The winning re-election argument Trump could have made
An October 'surprise' was right there waiting for him
President Trump has woken up to political reality. He's losing to former Vice President Joe Biden, perhaps quite badly. And that belated realization explains why Trump finally seems to be all-in on another big economic stimulus and support package after days and weeks of dithering and flip-flopping. "Covid Relief Negotiations are moving along. Go Big!" represents his latest Twitter opinion on the subject. On Friday he told radio host Rush Limbaugh, "I would like to see a bigger stimulus frankly than either the Democrats or Republicans are offering." The Trump administration's counteroffer — at least for now — to House Speaker Nancy Pelosi is expected to be an approximately $1.8 trillion stimulus bill, according to news reports.
But it might be too late to do Trump much political good. There is still no deal, and negotiations are ongoing. Meanwhile, Trump's sinking polling numbers are undoubtedly eroding his ability to get skeptical Senate Republicans to go along with a plan they see as largely crafted by Democrats and infused with left-wing "Keynesian" economic thinking. Moreover, a deal needs to get wrapped up in short order (probably within days for an actual bill to get passed within a week or so after that) for any direct payments — along with a suitable-for-framing letter from the president — to reach voters before Election Day on Nov. 3. And, of course, it de facto already is Election Day, with more than five million Americans having already cast votes across 31 states.
But it didn't have to be this way. If Donald Trump finds himself next year holed up in a Mar-a-Lago guest room that's been converted into his personal podcasting studio, he might also find himself wondering why he didn't make this push sooner. A week after the Republican National Convention — generally reviewed as an effective messaging event for the GOP — polls still had Trump down by more than seven points to Biden. It was then that Trump should have leaned hard into the one strategy that might have allowed him to possibly close the gap with the help of an utterly predictable October "surprise."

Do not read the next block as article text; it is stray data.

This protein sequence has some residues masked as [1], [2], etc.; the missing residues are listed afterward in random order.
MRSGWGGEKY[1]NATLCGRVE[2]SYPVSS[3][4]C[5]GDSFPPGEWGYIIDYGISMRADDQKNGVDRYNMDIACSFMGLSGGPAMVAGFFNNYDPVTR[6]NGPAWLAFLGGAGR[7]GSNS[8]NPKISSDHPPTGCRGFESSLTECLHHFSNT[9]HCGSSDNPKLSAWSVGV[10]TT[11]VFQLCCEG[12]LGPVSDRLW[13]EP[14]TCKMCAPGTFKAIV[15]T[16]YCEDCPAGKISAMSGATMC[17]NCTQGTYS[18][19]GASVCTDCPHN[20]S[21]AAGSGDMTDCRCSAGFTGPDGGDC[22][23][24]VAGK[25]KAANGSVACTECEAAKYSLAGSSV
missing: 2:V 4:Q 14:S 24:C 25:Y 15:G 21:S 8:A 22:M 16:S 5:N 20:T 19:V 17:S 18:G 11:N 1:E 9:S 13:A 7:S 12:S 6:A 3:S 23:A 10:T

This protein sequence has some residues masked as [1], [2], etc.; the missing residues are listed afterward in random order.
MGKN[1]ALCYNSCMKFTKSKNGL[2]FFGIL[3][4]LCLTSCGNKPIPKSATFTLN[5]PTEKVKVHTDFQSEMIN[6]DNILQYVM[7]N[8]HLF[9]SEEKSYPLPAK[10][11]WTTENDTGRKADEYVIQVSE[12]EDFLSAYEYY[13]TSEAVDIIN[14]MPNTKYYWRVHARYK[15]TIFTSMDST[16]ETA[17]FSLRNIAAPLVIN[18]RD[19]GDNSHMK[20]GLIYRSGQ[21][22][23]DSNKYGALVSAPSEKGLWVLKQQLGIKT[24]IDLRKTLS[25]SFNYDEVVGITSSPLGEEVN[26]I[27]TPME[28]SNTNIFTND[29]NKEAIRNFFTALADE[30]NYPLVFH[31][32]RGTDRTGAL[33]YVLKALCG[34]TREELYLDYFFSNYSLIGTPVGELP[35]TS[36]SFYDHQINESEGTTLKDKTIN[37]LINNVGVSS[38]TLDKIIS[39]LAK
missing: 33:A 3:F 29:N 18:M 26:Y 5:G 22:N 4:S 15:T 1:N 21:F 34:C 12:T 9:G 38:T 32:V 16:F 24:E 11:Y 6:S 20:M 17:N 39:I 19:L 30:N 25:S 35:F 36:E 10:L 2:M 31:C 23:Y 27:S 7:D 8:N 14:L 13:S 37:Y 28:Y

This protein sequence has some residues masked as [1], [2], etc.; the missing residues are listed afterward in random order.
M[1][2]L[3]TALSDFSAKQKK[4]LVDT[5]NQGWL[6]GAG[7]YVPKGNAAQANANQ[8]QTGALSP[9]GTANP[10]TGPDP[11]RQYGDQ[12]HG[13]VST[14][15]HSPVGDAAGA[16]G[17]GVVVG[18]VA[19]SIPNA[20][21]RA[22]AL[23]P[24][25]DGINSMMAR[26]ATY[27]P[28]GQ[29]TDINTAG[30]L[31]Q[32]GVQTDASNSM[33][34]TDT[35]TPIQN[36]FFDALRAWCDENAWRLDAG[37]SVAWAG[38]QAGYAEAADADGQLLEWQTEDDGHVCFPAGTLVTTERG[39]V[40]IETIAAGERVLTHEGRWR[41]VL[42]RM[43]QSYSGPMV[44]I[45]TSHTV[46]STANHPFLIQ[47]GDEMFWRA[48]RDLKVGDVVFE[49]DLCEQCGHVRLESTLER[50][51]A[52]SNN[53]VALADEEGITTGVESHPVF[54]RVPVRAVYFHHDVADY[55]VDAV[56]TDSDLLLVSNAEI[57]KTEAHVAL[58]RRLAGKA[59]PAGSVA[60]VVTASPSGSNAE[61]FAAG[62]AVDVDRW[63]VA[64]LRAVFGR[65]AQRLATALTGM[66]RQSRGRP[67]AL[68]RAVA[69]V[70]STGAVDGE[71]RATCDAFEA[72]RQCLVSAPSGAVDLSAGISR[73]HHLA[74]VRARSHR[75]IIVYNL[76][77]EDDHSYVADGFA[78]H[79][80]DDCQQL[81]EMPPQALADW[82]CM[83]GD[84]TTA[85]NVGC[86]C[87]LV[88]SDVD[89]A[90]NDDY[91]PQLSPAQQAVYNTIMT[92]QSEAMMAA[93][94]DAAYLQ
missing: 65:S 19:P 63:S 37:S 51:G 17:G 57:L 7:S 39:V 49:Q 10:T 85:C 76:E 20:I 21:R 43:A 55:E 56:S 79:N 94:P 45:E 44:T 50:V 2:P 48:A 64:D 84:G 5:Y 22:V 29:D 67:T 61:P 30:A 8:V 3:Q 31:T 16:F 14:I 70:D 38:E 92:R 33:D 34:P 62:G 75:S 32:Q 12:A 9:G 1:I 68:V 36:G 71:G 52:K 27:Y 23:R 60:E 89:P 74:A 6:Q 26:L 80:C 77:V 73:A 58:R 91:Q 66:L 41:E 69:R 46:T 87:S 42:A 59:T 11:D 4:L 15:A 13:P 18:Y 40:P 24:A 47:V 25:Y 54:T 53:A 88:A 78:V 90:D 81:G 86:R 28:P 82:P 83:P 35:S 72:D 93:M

See, five days before Election Day, the U.S. Commerce Department will release its first estimate of economic growth for the third quarter. And it's going to be a crazy big number, thanks to businesses coming back online from the pandemic lockdowns. Goldman Sachs is looking for a 35 percent, annualized jump in real GDP, JPMorgan 33 percent. An October surprise — at least to all those Americans consuming a steady stream of negative news from much of the media. To them, it might sound like America is experiencing an unexpected V-shaped recovery. To them, it might seem like Trump is already following through on his pledge to make post-pandemic America great again, again.
As it happens, Trump's one remaining electoral advantage heading into the fall was the economy. Despite the spring shutdown that put the economy into stasis, Trump still entered September with a net positive approval rating on the economy — three points or so — an edge he continues to have right up to today. That would have been the moment to have implemented the following plan: First, sign another big stimulus bill, one that included more checks for Americans. Take whatever Democrats were offering, add some sort of tax cut to it, and apply maximum pressure to Senate Republicans to pass it. Make sure voters credit that big October GDP number to Trump's efforts.
Second, Trump should have talked and tweeted incessantly about his economic record. The first three years of the Trump administration did see the economy accelerate a bit from the final three years of the Obama administration. More importantly, unemployment rates hit record lows, and wage growth was fastest for those in low-income sectors. Did all that happen along with a big increase in the national debt? Sure, but Trump could have let Biden play deficit scold at the debates.
Finally, Trump should have outlined a bold second-term agenda. Fat tax cuts for middle-class workers. Promise to build mini-Silicon Valley tech hubs in all the battleground states or something. Whatever. Just anything so Trump had something to talk about other than antifa and Hunter Biden. If Trump had something positive and forward-looking to promote, maybe the first debate with Biden would have gone differently. It's also worth noting that the part of the vice-presidential debate that arguably went best for Mike Pence was the section on the economy.
More stimulus will eventually get passed. And that will be good news for Americans — including, maybe, the new Biden administration.